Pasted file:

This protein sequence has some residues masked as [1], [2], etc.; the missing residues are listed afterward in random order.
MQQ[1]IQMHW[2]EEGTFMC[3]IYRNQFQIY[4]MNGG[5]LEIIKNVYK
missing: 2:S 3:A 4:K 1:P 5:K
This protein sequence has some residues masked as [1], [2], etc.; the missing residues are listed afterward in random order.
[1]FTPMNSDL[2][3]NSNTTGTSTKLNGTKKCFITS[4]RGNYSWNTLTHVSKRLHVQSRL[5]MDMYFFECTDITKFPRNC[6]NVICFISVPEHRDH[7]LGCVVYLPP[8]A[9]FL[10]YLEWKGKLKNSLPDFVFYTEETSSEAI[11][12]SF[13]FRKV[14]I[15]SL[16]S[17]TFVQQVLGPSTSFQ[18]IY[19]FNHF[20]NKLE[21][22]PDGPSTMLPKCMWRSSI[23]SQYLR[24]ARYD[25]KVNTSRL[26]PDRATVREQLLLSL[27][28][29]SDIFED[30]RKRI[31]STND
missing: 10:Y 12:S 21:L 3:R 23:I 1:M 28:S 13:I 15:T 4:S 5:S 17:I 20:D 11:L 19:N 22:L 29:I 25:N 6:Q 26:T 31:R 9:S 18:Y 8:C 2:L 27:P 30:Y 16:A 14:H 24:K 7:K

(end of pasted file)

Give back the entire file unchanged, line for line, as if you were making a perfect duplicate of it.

This protein sequence has some residues masked as [1], [2], etc.; the missing residues are listed afterward in random order.
MQQ[1]IQMHW[2]EEGTFMC[3]IYRNQFQIY[4]MNGG[5]LEIIKNVYK
missing: 2:S 3:A 4:K 1:P 5:K
This protein sequence has some residues masked as [1], [2], etc.; the missing residues are listed afterward in random order.
[1]FTPMNSDL[2][3]NSNTTGTSTKLNGTKKCFITS[4]RGNYSWNTLTHVSKRLHVQSRL[5]MDMYFFECTDITKFPRNC[6]NVICFISVPEHRDH[7]LGCVVYLPP[8]A[9]FL[10]YLEWKGKLKNSLPDFVFYTEETSSEAI[11][12]SF[13]FRKV[14]I[15]SL[16]S[17]TFVQQVLGPSTSFQ[18]IY[19]FNHF[20]NKLE[21][22]PDGPSTMLPKCMWRSSI[23]SQYLR[24]ARYD[25]KVNTSRL[26]PDRATVREQLLLSL[27][28][29]SDIFED[30]RKRI[31]STND
missing: 10:Y 12:S 21:L 3:R 23:I 1:M 28:S 13:I 15:T 4:S 5:S 17:I 20:D 11:L 19:N 22:L 29:I 25:N 6:Q 26:T 31:R 9:S 18:Y 8:C 2:L 27:P 30:Y 16:A 14:H 24:K 7:K